Thursday, May 17, 2012
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Congress is going through the beginning throes of the 2012 legislative session with very little energy devoted to its most basic responsibility: the appropriation of funds necessary to exercise the functions of the federal government. The House has passed a budget, devised by Budget Committee Chair Rep. Paul Ryan (R-WI), that reduces discretionary spending for the current budget year below the $1.047 trillion cap determined by the Budget Control Act—the bipartisan deal to raise the debt limit. That's sure to set up another partisan split this year that will make a 2013 budget deal before the November elections nearly impossible. What's more, the Ryan budget claims that federal arts funding "can no longer be justified" with activities that go "beyond the core mission" of the federal government.
Meanwhile, Ryan's counterpart across the Hill, Sen. Kent Conrad (D-ND), chair of the Senate Budget Committee, has put out his own budget proposal in the form of the Simpson-Bowles plan, conceived by the president's deficit reduction commission two years ago. The plan, a combination of spending cuts and tax increases, has never faced a vote in either chamber of Congress. Last month, however, a bipartisan group of House members composed of moderate Republicans and Democrats—including Rep. Mike Simpson (R-ID), who chairs the Interior Appropriations Subcommittee responsible for National Endowment for the Arts funding—submitted a budget plan built on the Simpson-Bowles ideas. It went nowhere. The divide between the two parties and the two sides of Capitol Hill remains in place.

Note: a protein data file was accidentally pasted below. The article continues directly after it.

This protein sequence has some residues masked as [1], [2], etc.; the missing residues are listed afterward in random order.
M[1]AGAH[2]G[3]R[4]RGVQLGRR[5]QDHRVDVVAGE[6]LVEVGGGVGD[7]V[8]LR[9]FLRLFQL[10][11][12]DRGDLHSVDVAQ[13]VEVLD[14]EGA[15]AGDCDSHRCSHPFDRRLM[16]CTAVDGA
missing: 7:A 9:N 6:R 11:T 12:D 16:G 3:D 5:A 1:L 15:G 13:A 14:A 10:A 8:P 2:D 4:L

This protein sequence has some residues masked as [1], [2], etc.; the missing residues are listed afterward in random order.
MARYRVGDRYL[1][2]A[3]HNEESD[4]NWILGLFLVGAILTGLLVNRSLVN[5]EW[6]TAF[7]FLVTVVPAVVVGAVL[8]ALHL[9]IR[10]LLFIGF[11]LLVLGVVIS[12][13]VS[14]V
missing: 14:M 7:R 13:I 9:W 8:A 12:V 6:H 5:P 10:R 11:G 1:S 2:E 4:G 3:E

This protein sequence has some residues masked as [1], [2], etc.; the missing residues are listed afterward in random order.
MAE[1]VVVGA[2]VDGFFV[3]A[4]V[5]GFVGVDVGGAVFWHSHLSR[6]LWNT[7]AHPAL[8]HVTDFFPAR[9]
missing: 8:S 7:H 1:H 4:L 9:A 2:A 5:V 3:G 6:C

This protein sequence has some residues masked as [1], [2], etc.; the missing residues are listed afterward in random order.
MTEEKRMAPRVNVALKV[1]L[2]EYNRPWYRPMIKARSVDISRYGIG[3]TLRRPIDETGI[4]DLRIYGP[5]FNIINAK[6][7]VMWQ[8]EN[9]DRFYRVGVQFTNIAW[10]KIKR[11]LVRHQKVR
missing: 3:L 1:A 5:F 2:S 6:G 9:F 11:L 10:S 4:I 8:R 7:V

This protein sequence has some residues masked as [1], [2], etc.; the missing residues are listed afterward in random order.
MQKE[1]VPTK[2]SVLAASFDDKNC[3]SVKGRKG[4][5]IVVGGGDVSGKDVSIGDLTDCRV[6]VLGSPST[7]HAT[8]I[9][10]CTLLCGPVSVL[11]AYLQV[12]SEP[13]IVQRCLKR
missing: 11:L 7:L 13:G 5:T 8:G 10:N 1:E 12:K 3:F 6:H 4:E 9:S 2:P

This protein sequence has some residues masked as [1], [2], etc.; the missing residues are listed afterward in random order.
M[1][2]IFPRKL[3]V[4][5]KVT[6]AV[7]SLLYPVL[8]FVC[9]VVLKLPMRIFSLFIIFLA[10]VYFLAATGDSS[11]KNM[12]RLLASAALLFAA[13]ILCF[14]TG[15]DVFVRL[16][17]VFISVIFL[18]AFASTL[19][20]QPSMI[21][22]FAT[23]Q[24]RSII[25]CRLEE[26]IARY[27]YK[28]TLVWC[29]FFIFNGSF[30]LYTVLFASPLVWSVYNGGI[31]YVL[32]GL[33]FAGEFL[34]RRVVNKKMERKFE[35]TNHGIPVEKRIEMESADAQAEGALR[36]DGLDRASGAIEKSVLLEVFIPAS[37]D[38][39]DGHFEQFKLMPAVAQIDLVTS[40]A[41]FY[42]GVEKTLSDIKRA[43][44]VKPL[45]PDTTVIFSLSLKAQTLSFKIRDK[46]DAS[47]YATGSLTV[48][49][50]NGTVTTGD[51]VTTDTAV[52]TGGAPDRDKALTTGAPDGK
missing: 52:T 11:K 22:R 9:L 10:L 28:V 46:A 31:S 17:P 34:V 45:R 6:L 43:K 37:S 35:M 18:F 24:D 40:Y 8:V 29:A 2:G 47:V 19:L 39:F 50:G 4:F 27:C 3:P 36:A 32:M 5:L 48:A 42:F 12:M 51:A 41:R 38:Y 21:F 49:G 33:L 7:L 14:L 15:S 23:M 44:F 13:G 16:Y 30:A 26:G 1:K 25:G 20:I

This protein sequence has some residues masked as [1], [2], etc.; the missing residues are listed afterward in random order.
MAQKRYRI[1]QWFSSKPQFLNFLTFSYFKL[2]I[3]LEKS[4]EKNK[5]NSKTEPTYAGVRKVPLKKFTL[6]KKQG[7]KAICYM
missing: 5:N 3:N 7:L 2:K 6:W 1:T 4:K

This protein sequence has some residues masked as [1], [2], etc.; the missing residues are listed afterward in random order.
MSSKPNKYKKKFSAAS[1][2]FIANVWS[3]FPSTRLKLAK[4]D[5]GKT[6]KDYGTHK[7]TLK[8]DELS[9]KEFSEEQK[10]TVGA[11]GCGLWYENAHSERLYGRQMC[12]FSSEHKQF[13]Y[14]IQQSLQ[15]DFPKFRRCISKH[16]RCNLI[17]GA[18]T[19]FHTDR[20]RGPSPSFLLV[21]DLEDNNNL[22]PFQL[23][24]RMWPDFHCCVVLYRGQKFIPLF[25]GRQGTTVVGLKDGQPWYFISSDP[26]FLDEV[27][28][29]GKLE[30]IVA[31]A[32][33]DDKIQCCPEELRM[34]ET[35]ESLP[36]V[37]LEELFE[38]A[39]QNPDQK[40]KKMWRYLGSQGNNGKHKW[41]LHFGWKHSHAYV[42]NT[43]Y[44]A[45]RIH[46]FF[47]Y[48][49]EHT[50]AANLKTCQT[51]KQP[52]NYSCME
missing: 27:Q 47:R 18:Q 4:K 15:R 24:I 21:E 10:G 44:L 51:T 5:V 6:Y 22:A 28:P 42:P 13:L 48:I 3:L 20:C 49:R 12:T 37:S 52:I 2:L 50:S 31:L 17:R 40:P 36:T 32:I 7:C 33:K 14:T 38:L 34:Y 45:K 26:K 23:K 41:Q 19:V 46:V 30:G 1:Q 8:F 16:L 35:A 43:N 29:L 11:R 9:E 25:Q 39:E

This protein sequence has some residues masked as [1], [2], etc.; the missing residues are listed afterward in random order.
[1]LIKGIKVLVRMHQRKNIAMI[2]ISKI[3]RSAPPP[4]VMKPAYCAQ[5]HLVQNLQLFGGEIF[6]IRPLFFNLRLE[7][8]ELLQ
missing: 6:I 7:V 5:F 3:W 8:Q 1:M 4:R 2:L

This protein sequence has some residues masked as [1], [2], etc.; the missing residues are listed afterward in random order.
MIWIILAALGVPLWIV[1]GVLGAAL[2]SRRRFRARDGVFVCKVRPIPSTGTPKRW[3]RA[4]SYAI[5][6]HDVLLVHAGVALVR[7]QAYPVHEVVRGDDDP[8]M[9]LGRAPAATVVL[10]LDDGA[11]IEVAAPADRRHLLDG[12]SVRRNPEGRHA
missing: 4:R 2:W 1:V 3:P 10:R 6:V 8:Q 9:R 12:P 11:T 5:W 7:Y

Congressional staffers are candid about the prospects for appropriations action this year: there will be none by the October 1 start of the new fiscal year. Funding allocations are tight. Appropriators are challenged by the need to strike a balance between those legislators who insist on cutting spending and those who insist on saving funds for special programs. It's often the same legislators making dual demands on the funding outcome. That makes the work of devising a bill all the more problematic.
In the meantime, advocates are meeting with their elected officials, making their presence known, explaining how their programs work and ensuring that the voice from back home resounds when Congress eventually gets around to voting on appropriations for the arts and the whole run of federal spending.